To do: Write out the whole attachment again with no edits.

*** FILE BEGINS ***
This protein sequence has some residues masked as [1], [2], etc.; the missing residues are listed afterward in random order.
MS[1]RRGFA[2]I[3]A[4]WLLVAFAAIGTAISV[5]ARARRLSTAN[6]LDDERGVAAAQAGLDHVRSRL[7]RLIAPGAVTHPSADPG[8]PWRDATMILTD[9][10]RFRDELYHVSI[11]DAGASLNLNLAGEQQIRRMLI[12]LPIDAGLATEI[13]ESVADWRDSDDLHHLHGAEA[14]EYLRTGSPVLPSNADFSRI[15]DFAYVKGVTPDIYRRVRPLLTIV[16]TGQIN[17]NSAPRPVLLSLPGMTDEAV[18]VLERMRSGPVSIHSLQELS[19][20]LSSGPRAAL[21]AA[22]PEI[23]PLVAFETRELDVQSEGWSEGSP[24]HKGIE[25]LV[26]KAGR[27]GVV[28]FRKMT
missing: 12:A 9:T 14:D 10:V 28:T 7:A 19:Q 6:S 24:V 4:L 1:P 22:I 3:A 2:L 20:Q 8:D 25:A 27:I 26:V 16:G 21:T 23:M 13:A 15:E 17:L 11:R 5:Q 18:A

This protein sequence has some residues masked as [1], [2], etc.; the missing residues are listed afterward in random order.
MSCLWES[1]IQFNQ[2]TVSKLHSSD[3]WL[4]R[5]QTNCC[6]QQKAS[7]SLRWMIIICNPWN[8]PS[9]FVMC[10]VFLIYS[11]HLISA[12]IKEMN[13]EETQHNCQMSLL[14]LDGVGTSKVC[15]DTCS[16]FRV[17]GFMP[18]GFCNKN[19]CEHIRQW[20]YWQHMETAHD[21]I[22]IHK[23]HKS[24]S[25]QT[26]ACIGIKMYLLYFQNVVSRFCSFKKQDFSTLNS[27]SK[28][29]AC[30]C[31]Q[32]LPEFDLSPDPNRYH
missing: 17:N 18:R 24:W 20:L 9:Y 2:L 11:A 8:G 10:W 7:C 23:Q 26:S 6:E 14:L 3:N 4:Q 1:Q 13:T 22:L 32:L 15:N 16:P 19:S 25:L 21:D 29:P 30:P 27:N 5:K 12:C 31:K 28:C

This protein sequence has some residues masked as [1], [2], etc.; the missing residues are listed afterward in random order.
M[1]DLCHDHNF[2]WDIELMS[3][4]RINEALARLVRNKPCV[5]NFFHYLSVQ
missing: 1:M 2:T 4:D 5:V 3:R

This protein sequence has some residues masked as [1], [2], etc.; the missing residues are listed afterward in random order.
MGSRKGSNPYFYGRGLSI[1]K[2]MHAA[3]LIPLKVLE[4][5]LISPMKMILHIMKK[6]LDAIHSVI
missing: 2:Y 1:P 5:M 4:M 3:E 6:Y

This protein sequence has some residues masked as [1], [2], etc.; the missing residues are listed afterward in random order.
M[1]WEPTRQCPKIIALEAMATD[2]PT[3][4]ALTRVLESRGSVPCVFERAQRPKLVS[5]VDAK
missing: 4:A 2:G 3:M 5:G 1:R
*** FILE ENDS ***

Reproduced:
This protein sequence has some residues masked as [1], [2], etc.; the missing residues are listed afterward in random order.
MS[1]RRGFA[2]I[3]A[4]WLLVAFAAIGTAISV[5]ARARRLSTAN[6]LDDERGVAAAQAGLDHVRSRL[7]RLIAPGAVTHPSADPG[8]PWRDATMILTD[9][10]RFRDELYHVSI[11]DAGASLNLNLAGEQQIRRMLI[12]LPIDAGLATEI[13]ESVADWRDSDDLHHLHGAEA[14]EYLRTGSPVLPSNADFSRI[15]DFAYVKGVTPDIYRRVRPLLTIV[16]TGQIN[17]NSAPRPVLLSLPGMTDEAV[18]VLERMRSGPVSIHSLQELS[19][20]LSSGPRAAL[21]AA[22]PEI[23]PLVAFETRELDVQSEGWSEGSP[24]HKGIE[25]LV[26]KAGR[27]GVV[28]FRKMT
missing: 12:A 9:T 14:D 10:V 28:T 7:A 19:Q 6:S 24:V 4:L 1:P 22:I 3:A 2:L 20:Q 8:D 25:A 27:I 26:V 16:G 21:T 23:M 13:A 15:E 17:L 11:R 5:Q 18:A

This protein sequence has some residues masked as [1], [2], etc.; the missing residues are listed afterward in random order.
MSCLWES[1]IQFNQ[2]TVSKLHSSD[3]WL[4]R[5]QTNCC[6]QQKAS[7]SLRWMIIICNPWN[8]PS[9]FVMC[10]VFLIYS[11]HLISA[12]IKEMN[13]EETQHNCQMSLL[14]LDGVGTSKVC[15]DTCS[16]FRV[17]GFMP[18]GFCNKN[19]CEHIRQW[20]YWQHMETAHD[21]I[22]IHK[23]HKS[24]S[25]QT[26]ACIGIKMYLLYFQNVVSRFCSFKKQDFSTLNS[27]SK[28][29]AC[30]C[31]Q[32]LPEFDLSPDPNRYH
missing: 17:N 18:R 24:W 20:L 9:Y 2:L 11:A 8:G 10:W 7:C 23:Q 26:S 6:E 14:L 3:N 4:Q 1:Q 13:T 22:L 32:L 15:N 16:P 19:S 25:L 21:D 29:P 30:P 27:N 5:K 12:C 31:K 28:C

This protein sequence has some residues masked as [1], [2], etc.; the missing residues are listed afterward in random order.
M[1]DLCHDHNF[2]WDIELMS[3][4]RINEALARLVRNKPCV[5]NFFHYLSVQ
missing: 1:M 2:T 4:D 5:V 3:R

This protein sequence has some residues masked as [1], [2], etc.; the missing residues are listed afterward in random order.
MGSRKGSNPYFYGRGLSI[1]K[2]MHAA[3]LIPLKVLE[4][5]LISPMKMILHIMKK[6]LDAIHSVI
missing: 2:Y 1:P 5:M 4:M 3:E 6:Y

This protein sequence has some residues masked as [1], [2], etc.; the missing residues are listed afterward in random order.
M[1]WEPTRQCPKIIALEAMATD[2]PT[3][4]ALTRVLESRGSVPCVFERAQRPKLVS[5]VDAK
missing: 4:A 2:G 3:M 5:G 1:R